The policy guiding the Ministry of Labor, Social Affairs and Social Services (MOLSA) with regard to children at risk whose parents have difficulty raising them, advocates the right of every child to a permanent and nurturing family. Professionals and policymakers alike believe that it is best for a child to grow up with his parents and to be cared for by them, as long as his safety and wellbeing are ensured, and he is provided a nurturing and secure environment at home. Therefore, before a child is taken out of home, it should be ascertained that every effort at parental rehabilitation within a specified period of time has been made.
The Permanent and Nurturing Family pilot program is the leading model of social work practice for social service departments examined by the Division for Personal and Social Services at MOLSA. The program is targeted at families with young children, from birth to the age of six, and its goal is to ensure the wellbeing of the child by rehabilitating his family and providing an opportunity for the parents to raise the child. To that end, the participating families are provided with intensive care and support services over a specified period of time. Only in those cases where the rehabilitation efforts have failed or where there is no parental capacity for rehabilitation, action is taken under the program to ensure a permanent and nurturing family for the child through adoption. The program is based on the poverty-aware social work paradigm. Highly available and responsive social workers are specially assigned to provide each family with a flexible package of interventions that could be adjusted to meet its specific needs so as to promote its rehabilitation. A special care program is developed for each family, specifying rehabilitation objectives, and progress toward the set objectives is monitored.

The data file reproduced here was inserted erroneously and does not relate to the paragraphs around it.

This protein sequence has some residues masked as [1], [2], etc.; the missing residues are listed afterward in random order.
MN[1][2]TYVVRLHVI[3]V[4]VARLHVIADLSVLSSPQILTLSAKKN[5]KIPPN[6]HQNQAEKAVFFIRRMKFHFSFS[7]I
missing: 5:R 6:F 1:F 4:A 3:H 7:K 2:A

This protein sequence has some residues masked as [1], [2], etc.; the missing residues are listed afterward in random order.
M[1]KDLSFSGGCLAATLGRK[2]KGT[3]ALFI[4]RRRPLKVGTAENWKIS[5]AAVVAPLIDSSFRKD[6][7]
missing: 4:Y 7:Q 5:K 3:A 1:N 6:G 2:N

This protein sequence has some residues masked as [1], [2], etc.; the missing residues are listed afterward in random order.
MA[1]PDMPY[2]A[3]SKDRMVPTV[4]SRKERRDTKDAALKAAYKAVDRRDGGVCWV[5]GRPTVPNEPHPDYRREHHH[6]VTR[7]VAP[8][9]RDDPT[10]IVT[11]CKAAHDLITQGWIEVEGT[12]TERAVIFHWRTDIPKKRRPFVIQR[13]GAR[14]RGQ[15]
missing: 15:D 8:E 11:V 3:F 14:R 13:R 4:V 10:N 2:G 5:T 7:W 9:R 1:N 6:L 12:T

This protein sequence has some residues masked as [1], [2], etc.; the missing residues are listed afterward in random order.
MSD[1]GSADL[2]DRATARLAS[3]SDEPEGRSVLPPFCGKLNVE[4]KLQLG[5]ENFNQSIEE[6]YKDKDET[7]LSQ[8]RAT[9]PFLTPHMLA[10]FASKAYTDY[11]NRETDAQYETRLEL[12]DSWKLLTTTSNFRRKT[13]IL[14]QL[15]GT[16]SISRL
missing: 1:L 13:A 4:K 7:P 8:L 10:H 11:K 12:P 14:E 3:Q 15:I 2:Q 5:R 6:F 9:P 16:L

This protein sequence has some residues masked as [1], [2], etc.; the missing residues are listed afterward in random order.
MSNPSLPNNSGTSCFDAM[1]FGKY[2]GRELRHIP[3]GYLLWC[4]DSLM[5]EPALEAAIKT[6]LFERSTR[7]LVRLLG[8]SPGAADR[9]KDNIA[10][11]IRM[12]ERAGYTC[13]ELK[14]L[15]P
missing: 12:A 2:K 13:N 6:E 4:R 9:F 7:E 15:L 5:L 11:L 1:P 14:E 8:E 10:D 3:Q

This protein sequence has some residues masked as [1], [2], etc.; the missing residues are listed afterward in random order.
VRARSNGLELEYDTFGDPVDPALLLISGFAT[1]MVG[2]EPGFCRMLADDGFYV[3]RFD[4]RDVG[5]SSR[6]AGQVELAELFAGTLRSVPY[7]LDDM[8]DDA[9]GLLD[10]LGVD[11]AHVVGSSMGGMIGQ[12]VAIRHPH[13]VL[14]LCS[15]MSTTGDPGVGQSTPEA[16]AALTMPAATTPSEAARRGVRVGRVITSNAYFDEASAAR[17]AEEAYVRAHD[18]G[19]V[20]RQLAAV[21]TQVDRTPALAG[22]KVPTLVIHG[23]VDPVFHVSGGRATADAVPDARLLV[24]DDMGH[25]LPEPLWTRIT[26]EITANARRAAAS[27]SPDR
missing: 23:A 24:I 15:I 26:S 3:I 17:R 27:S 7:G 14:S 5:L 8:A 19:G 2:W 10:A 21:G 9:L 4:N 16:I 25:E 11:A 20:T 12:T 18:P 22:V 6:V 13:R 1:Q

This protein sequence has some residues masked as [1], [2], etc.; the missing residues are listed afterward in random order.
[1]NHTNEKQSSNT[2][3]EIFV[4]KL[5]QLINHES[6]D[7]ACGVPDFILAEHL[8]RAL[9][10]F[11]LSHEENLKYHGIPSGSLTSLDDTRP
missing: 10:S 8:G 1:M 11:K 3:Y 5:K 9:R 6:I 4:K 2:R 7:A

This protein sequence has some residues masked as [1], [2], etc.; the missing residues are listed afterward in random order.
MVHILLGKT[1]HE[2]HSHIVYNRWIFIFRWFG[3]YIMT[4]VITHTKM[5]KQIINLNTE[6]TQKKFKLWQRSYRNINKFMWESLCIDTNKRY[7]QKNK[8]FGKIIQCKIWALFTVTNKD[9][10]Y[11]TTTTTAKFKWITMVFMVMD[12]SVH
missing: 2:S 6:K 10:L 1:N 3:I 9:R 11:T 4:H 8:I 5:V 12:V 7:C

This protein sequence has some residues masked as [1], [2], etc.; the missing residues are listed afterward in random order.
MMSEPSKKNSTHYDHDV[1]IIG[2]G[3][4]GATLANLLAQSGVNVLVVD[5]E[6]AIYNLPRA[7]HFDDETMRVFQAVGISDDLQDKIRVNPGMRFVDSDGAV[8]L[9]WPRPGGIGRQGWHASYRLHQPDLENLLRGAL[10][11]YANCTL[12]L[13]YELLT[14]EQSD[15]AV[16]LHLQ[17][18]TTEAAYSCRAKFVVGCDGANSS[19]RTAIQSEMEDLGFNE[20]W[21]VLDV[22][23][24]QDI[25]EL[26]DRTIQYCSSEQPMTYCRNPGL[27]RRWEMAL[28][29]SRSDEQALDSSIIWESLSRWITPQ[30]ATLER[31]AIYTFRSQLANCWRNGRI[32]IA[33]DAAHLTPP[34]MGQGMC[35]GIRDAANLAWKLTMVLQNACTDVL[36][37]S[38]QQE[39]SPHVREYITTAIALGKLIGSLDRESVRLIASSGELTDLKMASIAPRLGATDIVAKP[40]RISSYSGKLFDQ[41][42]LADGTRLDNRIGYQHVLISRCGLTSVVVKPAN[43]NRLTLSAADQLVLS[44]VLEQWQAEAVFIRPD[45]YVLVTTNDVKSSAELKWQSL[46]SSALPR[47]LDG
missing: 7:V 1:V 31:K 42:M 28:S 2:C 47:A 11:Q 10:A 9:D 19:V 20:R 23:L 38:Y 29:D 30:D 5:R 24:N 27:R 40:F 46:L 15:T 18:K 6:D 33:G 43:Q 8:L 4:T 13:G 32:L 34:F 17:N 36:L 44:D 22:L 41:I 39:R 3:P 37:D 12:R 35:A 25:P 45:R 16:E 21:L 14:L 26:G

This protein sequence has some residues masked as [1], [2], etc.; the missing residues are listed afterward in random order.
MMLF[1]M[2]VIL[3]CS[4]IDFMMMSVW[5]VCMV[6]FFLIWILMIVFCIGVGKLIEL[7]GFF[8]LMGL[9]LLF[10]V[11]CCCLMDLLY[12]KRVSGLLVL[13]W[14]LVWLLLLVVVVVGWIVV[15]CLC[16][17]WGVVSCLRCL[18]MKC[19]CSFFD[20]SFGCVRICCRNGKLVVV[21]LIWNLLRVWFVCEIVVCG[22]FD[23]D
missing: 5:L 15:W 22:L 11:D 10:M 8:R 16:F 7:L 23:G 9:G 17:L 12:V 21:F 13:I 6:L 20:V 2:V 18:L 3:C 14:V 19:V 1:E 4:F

The Permanent and Nurturing Family pilot program was launched at the end of 2016 in five local authorities: Hadera, Be’er Sheva, Netanya, Bat Yam, and Ashkelon, and involved 50 families. The Division for Personal and Social Services at MOLSA and JDC-Israel Ashalim asked the Myers-JDC-Brookdale Institute to conduct an evaluation study of the program. The study was conducted from the end of 2016 to 2020, following 46 of the participating families.
The goal of this study was to examine the implementation process of the Permanent and Nurturing Family pilot program, the work practices applied, and the outcomes of the program, and thus contribute to the continued development at MOLSA of policy and social work practice for young children at risk whose parents have difficulty raising them.
The study used qualitative and quantitative research methods and was based on the following: six in-depth interviews with MOLSA headquarters personnel involved in managing the program; a focus group of the social workers assigned under the program; eight case studies of children and families cared for under the program; and the analysis of records of the planning, care, and assessment committees regarding the 46 families and 108 children followed in the study, compiled when they joined the program, after a year of participation, and at the conclusion of the program two years later. In the first round, the information was manually filled in by social workers at the local social service departments, using forms of the planning, care, and assessment committees’ management system. In the second and third rounds, the information was filled in by the social workers assigned under the program, using an online questionnaire created by the NEMALA software on the basis of the indicators specified in the management system of the planning, care, and assessment committees.